By Peter Chawaga
In a lot of ways, Goodell, IA, is the typical rural American town. It was founded in 1884 with the construction of a depot along the B.C. R&R railroad line, nestled in the north of the state. It hosts an American Legion post and a “Betterment Group” for community improvement. Every summer, citizens attend the Watermelon Day festival.
With a population of 179, it’s served by the type of small wastewater treatment and collection facility that accounts for 69 percent of the country, according to a 2014 report from the Congressional Research Service (CRS). That also makes the challenge of paying for clean water in Goodell all too typical of small towns.
“EPA has estimated that, because small systems lack economies of scale, their customers face a particularly heavy financial burden to meet needs for clean water investments,” the CRS report reads. “The smallest cities are likely to experience the largest overall percentage increases in user charges and fees as a result, EPA has said.”
The wastewater treatment challenges faced by towns like Goodell, which is considering a new wastewater treatment system that would raise rates by as much as $95 a month, has inspired engineers at the University of Iowa (UI) to develop the “Iowa Small Community Wastewater Research Program” to provide more options for affordable treatment.
The program, which seeks to help towns of 2,000 residents or fewer, would test commercially viable wastewater treatment technologies and collect the information required for certification from the Iowa Department of Natural Resources. The thinking is that with more innovative technologies at their disposal, towns like Goodell could find lower-cost options.
“Goodell is smart, but resilient,” said Dr. Craig Just, a UI civil and environmental engineer and the project lead. “The economics of scale start to take a big toll on towns with small tax bases, since many treatment technologies have gotten more expensive and water quality regulations have become more restrictive. If you can’t get an affordable glass of water to drink and if you can’t afford to flush your toilet, then your town is vulnerable.”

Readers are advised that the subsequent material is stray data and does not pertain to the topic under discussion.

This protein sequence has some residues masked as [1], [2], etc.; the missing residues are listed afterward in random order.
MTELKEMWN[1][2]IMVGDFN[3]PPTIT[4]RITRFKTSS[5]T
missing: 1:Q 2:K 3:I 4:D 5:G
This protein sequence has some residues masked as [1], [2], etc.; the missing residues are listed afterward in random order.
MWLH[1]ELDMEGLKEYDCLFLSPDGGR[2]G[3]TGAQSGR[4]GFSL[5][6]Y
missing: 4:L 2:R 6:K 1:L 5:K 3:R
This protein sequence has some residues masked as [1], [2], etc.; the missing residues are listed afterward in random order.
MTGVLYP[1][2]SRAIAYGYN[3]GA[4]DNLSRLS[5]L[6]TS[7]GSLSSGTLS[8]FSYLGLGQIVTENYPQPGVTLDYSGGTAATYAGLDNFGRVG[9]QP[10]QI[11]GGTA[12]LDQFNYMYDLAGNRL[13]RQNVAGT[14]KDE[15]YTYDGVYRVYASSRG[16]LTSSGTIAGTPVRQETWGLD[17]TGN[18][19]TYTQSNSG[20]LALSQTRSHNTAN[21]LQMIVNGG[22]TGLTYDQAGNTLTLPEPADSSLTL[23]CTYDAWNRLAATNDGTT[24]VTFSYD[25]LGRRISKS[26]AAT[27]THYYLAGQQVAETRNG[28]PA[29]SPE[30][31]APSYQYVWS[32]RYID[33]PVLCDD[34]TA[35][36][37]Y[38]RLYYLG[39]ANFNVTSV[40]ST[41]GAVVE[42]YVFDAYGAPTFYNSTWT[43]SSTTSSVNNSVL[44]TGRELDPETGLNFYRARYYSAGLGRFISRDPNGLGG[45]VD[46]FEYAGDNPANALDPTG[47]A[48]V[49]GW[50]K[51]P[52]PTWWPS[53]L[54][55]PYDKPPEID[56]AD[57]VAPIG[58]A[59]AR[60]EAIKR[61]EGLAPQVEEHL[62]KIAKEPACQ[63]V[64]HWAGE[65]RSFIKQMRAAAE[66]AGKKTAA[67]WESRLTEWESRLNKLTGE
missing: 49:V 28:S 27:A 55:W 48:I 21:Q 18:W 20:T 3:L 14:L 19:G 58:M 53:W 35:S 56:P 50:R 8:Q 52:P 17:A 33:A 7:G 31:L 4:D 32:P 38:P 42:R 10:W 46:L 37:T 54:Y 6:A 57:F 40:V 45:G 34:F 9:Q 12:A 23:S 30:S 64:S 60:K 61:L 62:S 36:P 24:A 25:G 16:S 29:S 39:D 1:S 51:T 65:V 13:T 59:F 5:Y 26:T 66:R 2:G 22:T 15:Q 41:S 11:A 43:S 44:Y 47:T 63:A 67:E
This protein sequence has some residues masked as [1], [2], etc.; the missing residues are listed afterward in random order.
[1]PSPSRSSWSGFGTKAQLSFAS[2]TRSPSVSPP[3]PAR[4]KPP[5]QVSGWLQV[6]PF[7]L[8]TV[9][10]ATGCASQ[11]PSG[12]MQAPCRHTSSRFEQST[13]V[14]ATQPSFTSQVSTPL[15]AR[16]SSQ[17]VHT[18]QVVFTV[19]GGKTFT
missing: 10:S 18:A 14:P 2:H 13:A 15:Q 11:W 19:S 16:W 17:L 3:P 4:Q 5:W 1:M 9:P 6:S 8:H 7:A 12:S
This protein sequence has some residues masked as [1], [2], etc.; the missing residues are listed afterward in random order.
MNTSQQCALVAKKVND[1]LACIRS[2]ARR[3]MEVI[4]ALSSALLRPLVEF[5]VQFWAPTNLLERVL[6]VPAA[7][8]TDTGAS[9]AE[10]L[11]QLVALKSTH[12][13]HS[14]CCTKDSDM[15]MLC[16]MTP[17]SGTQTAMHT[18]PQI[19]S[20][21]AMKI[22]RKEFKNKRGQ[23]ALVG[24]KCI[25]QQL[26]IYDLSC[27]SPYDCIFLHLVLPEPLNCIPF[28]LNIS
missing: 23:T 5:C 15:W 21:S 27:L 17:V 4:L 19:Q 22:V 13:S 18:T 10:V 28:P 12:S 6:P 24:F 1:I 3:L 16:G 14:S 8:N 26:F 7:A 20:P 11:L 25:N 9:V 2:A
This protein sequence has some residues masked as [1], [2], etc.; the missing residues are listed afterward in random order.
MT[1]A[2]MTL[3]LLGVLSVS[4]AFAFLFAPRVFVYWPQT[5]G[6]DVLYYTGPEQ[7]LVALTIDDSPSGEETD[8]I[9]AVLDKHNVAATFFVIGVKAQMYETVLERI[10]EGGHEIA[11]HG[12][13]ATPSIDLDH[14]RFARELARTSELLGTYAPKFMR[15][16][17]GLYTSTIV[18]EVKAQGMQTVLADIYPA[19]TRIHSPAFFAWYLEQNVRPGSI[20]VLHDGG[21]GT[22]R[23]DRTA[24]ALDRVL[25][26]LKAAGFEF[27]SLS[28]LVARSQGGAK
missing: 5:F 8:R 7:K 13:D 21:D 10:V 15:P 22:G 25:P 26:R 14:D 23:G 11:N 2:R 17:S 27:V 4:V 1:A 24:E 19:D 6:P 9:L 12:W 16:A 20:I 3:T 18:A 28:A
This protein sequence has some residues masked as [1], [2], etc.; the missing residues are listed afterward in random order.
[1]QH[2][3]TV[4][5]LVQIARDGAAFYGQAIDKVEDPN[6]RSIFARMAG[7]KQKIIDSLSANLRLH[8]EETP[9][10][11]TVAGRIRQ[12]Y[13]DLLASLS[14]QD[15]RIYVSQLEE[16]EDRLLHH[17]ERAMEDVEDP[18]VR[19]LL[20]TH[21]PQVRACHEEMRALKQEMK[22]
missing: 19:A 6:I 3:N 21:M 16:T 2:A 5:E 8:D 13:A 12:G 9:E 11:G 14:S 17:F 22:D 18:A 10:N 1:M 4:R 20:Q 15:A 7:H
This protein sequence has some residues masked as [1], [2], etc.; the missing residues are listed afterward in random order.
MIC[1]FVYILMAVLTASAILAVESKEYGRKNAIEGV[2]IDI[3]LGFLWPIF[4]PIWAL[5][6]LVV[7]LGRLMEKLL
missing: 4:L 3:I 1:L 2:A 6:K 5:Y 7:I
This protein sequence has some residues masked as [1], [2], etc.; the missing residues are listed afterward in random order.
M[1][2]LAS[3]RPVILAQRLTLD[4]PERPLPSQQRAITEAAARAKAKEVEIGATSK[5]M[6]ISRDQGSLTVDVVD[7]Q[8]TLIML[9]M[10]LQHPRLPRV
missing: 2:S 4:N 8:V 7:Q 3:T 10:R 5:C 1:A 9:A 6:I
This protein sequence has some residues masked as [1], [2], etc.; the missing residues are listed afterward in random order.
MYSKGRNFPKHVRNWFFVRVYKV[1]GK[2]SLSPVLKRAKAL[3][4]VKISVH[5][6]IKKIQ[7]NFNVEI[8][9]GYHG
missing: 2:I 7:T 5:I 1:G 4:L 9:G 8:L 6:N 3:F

UI’s Environmental Engineering & Science program has been discussing the need for affordable small town wastewater treatment options for 15 years, said Just. He believes that the program could impact more than 800 communities throughout Iowa in the next 25 years and save small towns more than $100 million in wastewater upgrade costs.
“About half of the cost to upgrade a town like Goodell comes in the pipes required to convey the waste to some sort of treatment option,” Just said, adding that his research is concerned with treatment methods that do not require conveyance pipes. “The other half comes from the treatment option itself. If we can make that element of the system more affordable and easier to operate, then a town like Goodell can benefit.”
Just’s hope is to install and test up to three technologies at a time in a proposed wastewater technology park at the Iowa City Wastewater Treatment Plant. The site could also be used to test small-community systems and figure out how to optimize them.
“For now, we are focusing on technologies that are in use in other states but have yet to be proven effective and robust in Iowa’s climate, particularly winter,” Just said.
While Iowa City administrators support the proposal, according to Just, the city council still needs to review and approve the plan. After that, the program would have to find an estimated $2.75 million to launch and then $1.8 million in annual funding to test the technologies, train operators, and report results.
“I’m on the road talking about this program all the time,” said Just. “We have developed realistic cost estimates and have had all the discussions needed with Iowa City to move forward. The funding must come from the Iowa legislature … I have been pressing the issues from all angles, hoping that eventually we will push past the barriers and seek the opportunities available to us.”
If those efforts prove successful, it will be some time before any new technologies are proven effective and then even longer until they can begin to make an impact for rural communities. With more infrastructure failing and regulations becoming stricter all the time, towns like Goodell can’t wait long for an answer.